Our specific multidisciplinary group grew from single specialty treatment to the inclusion of the above specialties because of the revolution over years that the small jaw had further reaching consequences than just airway obstruction. As a significant proportion of children have a cleft palate, they are seen under the auspices of the cleft and craniofacial clinic. Given the relatively low incidence of RS, it would also be difficult for any center to have sufficient patients to justify a robust RS clinic with specialists that are commonly encountered in a cleft care clinic.
Multiple reviews regarding the management of the RS patient as well as on the decision making regarding the choice of airway obstruction management have been written.17–22 The purpose of this review is to provide insight from all specialties regarding the thought process from conception to skeletal maturity of these intricate patients.
Prenatal and initial assessments – nonsurgical management (perinatology, neonatology, developmental pediatrics, pulmonary/sleep medicine, gastroenterology/feeding/nutrition)
Perinatology (maternal–fetal medicine)
In the multidisciplinary management of patients with RS, a perinatologist is responsible for the initial detection of RS in the prenatal period and coordination of delivery at a multidisciplinary center. Although not the most common path, the initial diagnosis of RS can sometimes be made prenatally, either by ultrasonography or by magnetic resonance imaging.23,24 Intuitively, identification of such children would be optimal as a difficult airway in a neonate can lead to hypoxia, cerebral damage, and possibly death.
The first described case was in 1986, where a fetus with RS was identified because of an affected sibling.25 As similar prior knowledge is difficult to obtain in most of the cases, specific measurements have been studied in order to provide a high specificity and sensitivity in prenatally diagnosing RS. In general, the severity of RS will dictate the sensitivity of the diagnostic test.23 Very severe cases that are apparent on imaging will subsequently result in very severe RS. As the severity decreases, the imprecision of the imaging and overlap of jaw sizes in normal and RS patients dictate that the test will become less sensitive and specific.24 Multiple case reports also show the association of polyhydramnios and a small jaw, possibly indicating that a tongue that is too large for the oral cavity could also cause obstruction in swallowing amniotic fluid.26,27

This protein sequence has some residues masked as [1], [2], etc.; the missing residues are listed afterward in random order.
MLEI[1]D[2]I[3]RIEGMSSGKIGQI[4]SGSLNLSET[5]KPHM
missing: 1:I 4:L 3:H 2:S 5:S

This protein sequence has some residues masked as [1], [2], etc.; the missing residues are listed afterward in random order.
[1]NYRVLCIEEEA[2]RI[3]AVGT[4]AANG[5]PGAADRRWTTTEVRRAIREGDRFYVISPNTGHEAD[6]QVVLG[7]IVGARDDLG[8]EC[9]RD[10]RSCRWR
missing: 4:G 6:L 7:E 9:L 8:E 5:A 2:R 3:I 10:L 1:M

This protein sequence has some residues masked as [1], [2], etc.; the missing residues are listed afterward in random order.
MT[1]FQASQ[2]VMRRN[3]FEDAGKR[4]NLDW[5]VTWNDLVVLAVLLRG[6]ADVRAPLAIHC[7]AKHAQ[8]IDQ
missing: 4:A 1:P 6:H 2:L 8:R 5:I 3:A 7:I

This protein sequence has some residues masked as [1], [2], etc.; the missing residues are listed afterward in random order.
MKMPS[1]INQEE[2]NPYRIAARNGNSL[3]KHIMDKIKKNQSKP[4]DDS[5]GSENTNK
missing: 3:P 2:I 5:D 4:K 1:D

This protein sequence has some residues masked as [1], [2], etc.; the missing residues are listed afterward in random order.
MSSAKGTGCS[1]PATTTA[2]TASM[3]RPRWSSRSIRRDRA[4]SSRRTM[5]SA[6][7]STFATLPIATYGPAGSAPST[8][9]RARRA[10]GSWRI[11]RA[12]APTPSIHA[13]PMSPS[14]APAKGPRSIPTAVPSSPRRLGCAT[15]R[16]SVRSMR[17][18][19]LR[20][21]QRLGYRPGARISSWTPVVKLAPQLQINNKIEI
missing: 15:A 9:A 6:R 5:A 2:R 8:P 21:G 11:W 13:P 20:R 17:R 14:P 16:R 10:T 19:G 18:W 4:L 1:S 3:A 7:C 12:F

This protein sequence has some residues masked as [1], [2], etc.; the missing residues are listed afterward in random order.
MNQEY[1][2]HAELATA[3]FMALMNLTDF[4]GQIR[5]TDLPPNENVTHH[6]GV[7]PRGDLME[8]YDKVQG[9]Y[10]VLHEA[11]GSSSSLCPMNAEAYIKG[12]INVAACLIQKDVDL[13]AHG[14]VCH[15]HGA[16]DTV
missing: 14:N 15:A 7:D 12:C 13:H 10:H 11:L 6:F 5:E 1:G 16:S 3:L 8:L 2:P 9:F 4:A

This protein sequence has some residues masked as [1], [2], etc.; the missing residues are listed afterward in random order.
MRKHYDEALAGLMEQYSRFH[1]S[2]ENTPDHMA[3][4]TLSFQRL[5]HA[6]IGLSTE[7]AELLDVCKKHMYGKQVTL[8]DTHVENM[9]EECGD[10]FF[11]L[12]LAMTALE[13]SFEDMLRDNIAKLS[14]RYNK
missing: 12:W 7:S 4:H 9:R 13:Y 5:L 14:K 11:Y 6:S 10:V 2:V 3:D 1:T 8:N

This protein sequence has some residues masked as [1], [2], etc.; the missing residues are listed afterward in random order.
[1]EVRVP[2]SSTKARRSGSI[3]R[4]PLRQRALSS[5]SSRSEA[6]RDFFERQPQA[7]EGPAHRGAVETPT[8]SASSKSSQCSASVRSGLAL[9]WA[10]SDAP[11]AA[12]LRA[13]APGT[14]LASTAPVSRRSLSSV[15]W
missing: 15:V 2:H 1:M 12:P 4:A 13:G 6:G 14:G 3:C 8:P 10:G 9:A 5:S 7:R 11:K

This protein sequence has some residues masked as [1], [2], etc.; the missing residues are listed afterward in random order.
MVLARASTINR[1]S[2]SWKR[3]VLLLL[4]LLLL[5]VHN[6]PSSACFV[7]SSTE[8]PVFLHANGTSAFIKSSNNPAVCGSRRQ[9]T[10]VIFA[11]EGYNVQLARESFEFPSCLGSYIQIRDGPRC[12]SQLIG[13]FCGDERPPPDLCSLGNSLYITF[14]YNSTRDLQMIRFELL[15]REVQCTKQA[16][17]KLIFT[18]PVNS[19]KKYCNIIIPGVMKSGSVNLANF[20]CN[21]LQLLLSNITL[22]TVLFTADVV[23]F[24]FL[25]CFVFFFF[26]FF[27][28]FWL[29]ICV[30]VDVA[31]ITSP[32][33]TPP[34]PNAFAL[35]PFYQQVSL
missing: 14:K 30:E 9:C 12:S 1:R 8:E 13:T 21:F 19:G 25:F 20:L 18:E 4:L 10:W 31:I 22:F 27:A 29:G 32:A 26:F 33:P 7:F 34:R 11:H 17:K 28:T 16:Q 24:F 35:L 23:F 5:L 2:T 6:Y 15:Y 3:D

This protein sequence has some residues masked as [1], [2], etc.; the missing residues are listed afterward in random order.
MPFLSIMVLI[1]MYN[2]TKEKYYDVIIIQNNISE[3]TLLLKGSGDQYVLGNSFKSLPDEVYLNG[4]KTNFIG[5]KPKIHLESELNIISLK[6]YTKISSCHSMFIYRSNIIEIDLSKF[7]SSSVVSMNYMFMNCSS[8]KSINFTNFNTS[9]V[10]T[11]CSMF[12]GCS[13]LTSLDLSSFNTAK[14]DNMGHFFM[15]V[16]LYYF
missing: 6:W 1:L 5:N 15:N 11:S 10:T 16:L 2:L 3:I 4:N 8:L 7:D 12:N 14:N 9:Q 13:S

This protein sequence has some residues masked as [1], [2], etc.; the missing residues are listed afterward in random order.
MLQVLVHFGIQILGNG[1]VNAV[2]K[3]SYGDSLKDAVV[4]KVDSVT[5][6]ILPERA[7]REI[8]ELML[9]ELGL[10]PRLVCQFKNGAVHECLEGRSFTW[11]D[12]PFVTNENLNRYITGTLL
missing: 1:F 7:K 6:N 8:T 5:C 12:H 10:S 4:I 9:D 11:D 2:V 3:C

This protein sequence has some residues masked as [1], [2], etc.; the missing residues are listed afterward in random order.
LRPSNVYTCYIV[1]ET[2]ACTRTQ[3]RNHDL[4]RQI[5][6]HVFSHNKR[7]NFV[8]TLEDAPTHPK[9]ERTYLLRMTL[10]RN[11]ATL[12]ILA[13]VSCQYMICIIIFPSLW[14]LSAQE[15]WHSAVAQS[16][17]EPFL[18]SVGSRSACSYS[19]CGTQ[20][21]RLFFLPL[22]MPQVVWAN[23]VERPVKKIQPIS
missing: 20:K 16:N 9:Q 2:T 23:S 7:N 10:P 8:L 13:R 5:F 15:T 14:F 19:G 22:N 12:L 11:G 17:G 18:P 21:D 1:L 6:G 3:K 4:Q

Finally, in most severe cases, ultrasound is used to identify children with RS, since problems that are large enough to be seen in utero are likely to translate into more severe forms of the disease. Although it is uncommonly diagnosed in this fashion, the authors usually recommend delivery at a center with neonatologists and anesthesiologists who are familiar with the management of complex airway obstruction.
In the multidisciplinary management of patients with RS, a neonatologist is responsible for initial recognition of RS, initial stabilization, as well as coordination of care in the early management of airway obstruction, feeding dysfunction, and identification of associated conditions.
Although airway obstruction is included in most definitions of RS, the timing of presentation and severity of compromise vary. For patients with mild obstruction, the initial management may be limited to prone positioning with or without supplemental oxygen. Prone positioning allows for the mandible and tongue base to fall forward, thus relieving the obstruction with reported success rates between 44% and 69%.6,28,29 For those in whom conservative measures are used, home cardiac-apnea monitoring could be used as an adjunct as the patients should be kept in prone positioning during sleep. In addition, provisions should be made for safe car transport in the prone positioning which can be performed with a specialized car bed.30
For infants with persistent obstruction in the prone position, additional short-term measures include nasal continuous positive airway pressure (CPAP) or nasopharyngeal airway (NPA) while awaiting a definitive airway intervention. Although these measures may be viewed as short-term interventions, a recent study reported a small group of infants supported with CPAP as outpatients.31 Although this treatment strategy is not likely to gain widespread use, interest has been increasing in the use of NPA for long-term airway management, NPA may allow for growth of the mandible with reports of as many as 36%–100% of RS patients being treated successfully by using this method.28,32–34 A recent Brazilian study reported that a group of infants treated with NPA for a median of 60 (±28) days showed comparable development at school age to those managed conservatively, despite the NPA group having a higher degree of obstruction.35